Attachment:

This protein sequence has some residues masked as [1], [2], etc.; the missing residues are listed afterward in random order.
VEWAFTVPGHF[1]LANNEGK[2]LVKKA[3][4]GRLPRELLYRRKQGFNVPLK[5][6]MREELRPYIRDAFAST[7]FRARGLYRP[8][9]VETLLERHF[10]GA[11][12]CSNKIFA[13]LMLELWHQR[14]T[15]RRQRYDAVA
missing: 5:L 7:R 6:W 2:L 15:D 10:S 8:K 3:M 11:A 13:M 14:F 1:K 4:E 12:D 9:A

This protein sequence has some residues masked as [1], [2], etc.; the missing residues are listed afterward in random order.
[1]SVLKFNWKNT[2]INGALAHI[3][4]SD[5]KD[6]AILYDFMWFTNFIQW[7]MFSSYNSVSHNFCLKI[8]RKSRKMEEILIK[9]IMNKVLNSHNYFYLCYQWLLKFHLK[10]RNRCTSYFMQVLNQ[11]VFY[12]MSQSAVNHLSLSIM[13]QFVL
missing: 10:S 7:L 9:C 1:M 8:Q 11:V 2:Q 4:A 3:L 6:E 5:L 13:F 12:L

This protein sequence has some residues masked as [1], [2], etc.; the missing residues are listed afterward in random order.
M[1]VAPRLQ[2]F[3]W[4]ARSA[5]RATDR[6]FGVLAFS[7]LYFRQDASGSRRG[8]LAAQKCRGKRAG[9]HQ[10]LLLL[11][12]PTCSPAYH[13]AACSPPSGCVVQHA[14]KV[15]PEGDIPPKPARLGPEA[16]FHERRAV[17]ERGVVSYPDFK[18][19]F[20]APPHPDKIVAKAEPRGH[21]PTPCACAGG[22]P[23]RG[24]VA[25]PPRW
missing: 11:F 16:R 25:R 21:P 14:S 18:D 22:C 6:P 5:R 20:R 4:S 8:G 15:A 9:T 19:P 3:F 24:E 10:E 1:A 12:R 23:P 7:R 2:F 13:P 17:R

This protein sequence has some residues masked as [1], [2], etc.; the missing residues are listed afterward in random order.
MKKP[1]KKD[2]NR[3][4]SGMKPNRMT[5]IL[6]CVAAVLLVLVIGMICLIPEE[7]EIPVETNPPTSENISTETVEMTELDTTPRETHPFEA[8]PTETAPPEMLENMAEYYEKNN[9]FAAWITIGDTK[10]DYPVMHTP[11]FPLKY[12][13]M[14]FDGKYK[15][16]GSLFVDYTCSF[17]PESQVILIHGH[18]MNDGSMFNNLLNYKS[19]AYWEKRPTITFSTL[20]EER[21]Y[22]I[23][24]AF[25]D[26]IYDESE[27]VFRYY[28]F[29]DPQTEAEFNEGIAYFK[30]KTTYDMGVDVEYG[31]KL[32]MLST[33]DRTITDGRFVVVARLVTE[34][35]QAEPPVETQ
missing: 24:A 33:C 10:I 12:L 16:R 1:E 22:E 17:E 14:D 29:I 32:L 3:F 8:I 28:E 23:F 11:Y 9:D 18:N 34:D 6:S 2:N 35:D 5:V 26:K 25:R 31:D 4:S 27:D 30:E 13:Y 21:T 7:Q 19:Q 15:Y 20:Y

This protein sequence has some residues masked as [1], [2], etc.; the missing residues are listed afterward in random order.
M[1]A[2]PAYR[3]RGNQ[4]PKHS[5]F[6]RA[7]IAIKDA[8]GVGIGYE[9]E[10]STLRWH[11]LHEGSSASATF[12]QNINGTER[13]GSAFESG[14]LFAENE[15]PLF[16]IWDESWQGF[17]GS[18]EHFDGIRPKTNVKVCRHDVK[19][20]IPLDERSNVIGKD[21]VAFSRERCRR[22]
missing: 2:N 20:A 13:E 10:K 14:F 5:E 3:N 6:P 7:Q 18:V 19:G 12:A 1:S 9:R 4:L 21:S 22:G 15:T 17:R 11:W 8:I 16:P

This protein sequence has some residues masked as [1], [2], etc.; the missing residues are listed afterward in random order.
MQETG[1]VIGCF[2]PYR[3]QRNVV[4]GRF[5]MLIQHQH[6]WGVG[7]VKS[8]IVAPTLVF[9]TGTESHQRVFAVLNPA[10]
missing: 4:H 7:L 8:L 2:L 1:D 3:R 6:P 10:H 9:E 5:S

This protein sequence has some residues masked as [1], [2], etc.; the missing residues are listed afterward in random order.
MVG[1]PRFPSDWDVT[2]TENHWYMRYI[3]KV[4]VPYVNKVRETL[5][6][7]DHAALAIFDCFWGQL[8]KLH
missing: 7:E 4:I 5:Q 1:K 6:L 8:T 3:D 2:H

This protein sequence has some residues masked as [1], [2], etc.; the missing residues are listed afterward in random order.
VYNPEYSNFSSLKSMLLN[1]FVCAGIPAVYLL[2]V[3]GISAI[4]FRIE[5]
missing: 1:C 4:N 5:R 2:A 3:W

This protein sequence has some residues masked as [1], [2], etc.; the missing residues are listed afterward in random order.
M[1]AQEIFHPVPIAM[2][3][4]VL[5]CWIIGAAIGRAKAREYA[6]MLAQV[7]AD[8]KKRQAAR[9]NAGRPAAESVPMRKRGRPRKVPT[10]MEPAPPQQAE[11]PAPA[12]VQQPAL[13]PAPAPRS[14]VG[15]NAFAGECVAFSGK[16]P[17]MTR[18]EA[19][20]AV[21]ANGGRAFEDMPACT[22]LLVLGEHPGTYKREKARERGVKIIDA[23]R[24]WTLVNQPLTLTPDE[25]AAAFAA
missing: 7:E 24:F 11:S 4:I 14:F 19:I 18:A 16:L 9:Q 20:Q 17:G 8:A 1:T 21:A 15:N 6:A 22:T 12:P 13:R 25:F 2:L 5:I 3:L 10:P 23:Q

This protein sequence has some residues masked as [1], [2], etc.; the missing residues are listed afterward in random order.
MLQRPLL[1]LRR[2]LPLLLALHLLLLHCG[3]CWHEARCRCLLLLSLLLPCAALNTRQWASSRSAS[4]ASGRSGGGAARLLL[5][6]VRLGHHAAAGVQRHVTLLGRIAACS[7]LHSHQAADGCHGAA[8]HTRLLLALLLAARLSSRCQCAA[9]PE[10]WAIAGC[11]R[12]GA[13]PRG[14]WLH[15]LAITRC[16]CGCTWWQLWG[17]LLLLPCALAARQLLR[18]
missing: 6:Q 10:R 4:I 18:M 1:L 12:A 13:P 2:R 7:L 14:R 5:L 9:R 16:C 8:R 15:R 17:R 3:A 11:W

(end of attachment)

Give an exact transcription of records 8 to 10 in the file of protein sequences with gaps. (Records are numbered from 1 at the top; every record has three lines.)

This protein sequence has some residues masked as [1], [2], etc.; the missing residues are listed afterward in random order.
VYNPEYSNFSSLKSMLLN[1]FVCAGIPAVYLL[2]V[3]GISAI[4]FRIE[5]
missing: 1:C 4:N 5:R 2:A 3:W

This protein sequence has some residues masked as [1], [2], etc.; the missing residues are listed afterward in random order.
M[1]AQEIFHPVPIAM[2][3][4]VL[5]CWIIGAAIGRAKAREYA[6]MLAQV[7]AD[8]KKRQAAR[9]NAGRPAAESVPMRKRGRPRKVPT[10]MEPAPPQQAE[11]PAPA[12]VQQPAL[13]PAPAPRS[14]VG[15]NAFAGECVAFSGK[16]P[17]MTR[18]EA[19][20]AV[21]ANGGRAFEDMPACT[22]LLVLGEHPGTYKREKARERGVKIIDA[23]R[24]WTLVNQPLTLTPDE[25]AAAFAA
missing: 7:E 24:F 11:S 4:I 14:F 19:I 18:A 16:L 9:Q 20:Q 17:G 8:A 1:T 21:A 15:N 6:A 22:T 12:P 13:R 25:F 2:L 5:I 3:L 10:P 23:Q

This protein sequence has some residues masked as [1], [2], etc.; the missing residues are listed afterward in random order.
MLQRPLL[1]LRR[2]LPLLLALHLLLLHCG[3]CWHEARCRCLLLLSLLLPCAALNTRQWASSRSAS[4]ASGRSGGGAARLLL[5][6]VRLGHHAAAGVQRHVTLLGRIAACS[7]LHSHQAADGCHGAA[8]HTRLLLALLLAARLSSRCQCAA[9]PE[10]WAIAGC[11]R[12]GA[13]PRG[14]WLH[15]LAITRC[16]CGCTWWQLWG[17]LLLLPCALAARQLLR[18]
missing: 6:Q 10:R 4:I 18:M 1:L 12:A 13:P 2:R 7:L 14:R 5:L 9:R 16:C 8:R 15:R 17:R 3:A 11:W